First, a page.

An Arlington, Mass., woman shot an intruder after he continued to advance on her when she pointed a gun at him and told him to leave her home. Police said the woman heard one of her dogs barking, retrieved her handgun and went toward her front door. There she saw a strange man standing inside her house. The woman warned him three times, but he said he would not leave, continuing to advance and threatening her. The woman later told police the man moved a hand toward his belt as if going for a gun, so she shot him. "This guy advanced even after he saw the gun, and that's the sign of an irrational person, or someone who doesn't have your best interest in mind," said John Serson of the Arlington Police. (The Boston Globe, Boston, Mass., 03/19/02) 

Three men, armed with guns and knives, rushed the cash register at a Boston-area liquor store just before closing one night. During the melee, one clerk's hand was cut and another was shot in the arm. Then, in a moment's distraction, a third clerk armed with a handgun turned the tide, shooting all three suspects and sending them fleeing. Two of the suspects were apprehended by police on the street amid a pool of blood and cash. The third was found in the hallway of a nearby building with a gunshot wound to his arm. (The Boston Globe, Boston, Mass., 12/29/01)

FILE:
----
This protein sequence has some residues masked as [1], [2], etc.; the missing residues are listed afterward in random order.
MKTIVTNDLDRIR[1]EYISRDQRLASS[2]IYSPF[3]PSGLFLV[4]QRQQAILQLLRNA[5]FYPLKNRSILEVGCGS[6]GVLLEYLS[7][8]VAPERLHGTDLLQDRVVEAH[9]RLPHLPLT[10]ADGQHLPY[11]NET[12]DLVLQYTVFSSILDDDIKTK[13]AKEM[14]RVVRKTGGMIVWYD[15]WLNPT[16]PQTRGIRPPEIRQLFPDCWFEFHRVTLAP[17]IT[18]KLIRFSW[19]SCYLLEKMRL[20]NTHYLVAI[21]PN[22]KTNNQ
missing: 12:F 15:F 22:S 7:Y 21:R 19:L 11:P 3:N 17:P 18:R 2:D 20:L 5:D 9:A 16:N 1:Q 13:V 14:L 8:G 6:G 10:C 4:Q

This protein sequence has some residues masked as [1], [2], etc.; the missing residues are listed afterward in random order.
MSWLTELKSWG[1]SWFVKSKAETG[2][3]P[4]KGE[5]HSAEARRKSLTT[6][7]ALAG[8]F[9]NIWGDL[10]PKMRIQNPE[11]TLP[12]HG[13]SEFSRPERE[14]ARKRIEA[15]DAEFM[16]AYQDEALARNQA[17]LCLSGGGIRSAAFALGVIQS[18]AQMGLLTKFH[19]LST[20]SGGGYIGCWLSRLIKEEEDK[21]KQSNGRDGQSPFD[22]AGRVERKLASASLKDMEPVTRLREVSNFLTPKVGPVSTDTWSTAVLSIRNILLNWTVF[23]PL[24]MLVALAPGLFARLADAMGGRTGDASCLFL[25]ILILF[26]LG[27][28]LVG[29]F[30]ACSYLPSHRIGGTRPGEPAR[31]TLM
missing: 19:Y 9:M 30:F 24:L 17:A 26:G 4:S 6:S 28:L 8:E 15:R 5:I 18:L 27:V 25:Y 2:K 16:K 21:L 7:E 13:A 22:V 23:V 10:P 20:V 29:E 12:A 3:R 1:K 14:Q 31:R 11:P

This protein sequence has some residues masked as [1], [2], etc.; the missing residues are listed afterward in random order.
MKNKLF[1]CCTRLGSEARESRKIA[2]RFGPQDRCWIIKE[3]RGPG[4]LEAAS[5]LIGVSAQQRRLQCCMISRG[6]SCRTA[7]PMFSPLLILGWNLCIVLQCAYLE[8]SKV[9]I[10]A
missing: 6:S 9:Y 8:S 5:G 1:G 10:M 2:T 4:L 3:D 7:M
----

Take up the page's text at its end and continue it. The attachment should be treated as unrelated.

Although ailing, Mark Falletti successfully stopped two armed home invaders early one morning in his Boston, Mass., home. The men kicked in the front door of the apartment and ran up the stairs towards the Fallettis' bedroom. While his wife called 911, Falletti confronted the intruders with a pistol. When he startled them and knocked one intruder's pistol out of his hand, they fled. When one tried to reenter the home to return for the dropped gun, Falletti shot him in the leg. The two men again fled. A man with a gunshot wound to the leg was later questioned at a local hospital. Falletti suffers from cancer and later said he acted to protect his seven-month-old son who had been asleep in his upstairs bedroom. "I did it because of the kid," said Falletti. (The Boston Herald, Boston, Mass., 07/24/97)